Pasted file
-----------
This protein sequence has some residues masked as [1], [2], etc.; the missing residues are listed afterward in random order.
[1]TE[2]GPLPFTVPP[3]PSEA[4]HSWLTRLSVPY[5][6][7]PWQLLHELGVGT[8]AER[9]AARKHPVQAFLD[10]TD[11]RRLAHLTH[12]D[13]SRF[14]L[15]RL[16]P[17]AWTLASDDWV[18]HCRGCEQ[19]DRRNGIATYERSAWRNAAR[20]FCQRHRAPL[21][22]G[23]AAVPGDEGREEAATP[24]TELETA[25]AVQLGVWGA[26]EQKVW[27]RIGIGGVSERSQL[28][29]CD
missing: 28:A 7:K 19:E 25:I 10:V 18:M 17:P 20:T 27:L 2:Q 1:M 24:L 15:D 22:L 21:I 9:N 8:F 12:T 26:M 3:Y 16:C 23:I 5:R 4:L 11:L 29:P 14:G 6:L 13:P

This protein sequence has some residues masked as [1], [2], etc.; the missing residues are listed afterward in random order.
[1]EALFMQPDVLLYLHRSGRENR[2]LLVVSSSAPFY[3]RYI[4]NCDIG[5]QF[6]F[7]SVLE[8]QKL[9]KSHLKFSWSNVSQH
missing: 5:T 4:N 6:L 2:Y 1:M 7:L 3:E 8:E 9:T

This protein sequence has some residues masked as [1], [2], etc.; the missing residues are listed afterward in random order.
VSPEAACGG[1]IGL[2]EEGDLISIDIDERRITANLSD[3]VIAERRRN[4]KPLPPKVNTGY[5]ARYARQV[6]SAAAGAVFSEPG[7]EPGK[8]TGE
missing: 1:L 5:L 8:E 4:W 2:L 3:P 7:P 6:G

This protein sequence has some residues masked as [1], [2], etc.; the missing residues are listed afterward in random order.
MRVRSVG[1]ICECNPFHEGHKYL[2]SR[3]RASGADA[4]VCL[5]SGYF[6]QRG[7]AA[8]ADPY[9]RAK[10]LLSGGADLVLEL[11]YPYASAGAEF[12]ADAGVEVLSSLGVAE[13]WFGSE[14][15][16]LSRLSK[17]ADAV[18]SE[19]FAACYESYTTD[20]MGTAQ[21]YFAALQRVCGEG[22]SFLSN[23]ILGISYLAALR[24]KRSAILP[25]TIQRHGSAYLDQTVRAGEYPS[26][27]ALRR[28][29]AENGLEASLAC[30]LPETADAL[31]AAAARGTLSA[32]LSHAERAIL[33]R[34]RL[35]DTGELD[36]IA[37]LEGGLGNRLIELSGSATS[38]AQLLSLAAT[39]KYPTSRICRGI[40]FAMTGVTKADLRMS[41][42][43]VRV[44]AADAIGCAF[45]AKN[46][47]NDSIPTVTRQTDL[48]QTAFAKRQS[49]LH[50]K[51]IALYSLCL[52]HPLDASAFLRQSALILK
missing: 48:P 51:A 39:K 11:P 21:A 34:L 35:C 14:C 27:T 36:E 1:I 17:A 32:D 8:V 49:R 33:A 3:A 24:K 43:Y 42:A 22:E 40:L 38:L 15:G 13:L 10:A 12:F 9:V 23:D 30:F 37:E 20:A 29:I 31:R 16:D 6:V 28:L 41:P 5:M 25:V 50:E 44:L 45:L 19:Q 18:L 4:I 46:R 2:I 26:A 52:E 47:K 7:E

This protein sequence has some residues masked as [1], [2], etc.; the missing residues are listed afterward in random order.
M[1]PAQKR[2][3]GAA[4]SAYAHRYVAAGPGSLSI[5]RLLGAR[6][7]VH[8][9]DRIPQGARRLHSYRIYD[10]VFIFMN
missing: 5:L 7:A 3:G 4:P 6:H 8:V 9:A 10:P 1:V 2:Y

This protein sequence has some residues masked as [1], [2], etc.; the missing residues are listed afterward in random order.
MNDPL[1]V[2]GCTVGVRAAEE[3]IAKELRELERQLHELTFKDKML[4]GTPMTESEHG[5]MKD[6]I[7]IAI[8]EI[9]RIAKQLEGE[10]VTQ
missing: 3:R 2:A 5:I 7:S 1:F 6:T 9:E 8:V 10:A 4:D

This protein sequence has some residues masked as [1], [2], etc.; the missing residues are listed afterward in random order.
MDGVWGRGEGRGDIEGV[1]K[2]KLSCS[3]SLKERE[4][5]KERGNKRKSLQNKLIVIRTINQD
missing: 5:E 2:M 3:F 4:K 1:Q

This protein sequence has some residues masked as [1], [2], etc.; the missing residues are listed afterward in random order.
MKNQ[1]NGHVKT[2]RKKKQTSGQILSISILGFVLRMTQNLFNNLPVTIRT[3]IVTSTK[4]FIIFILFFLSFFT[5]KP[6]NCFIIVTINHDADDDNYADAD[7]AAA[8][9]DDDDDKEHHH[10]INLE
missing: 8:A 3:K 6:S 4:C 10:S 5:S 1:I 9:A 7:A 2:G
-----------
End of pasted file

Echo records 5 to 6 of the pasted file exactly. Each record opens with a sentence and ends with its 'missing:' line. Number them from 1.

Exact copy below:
This protein sequence has some residues masked as [1], [2], etc.; the missing residues are listed afterward in random order.
M[1]PAQKR[2][3]GAA[4]SAYAHRYVAAGPGSLSI[5]RLLGAR[6][7]VH[8][9]DRIPQGARRLHSYRIYD[10]VFIFMN
missing: 5:L 7:A 3:G 4:P 6:H 8:V 9:A 10:P 1:V 2:Y

This protein sequence has some residues masked as [1], [2], etc.; the missing residues are listed afterward in random order.
MNDPL[1]V[2]GCTVGVRAAEE[3]IAKELRELERQLHELTFKDKML[4]GTPMTESEHG[5]MKD[6]I[7]IAI[8]EI[9]RIAKQLEGE[10]VTQ
missing: 3:R 2:A 5:I 7:S 1:F 6:T 9:E 8:V 10:A 4:D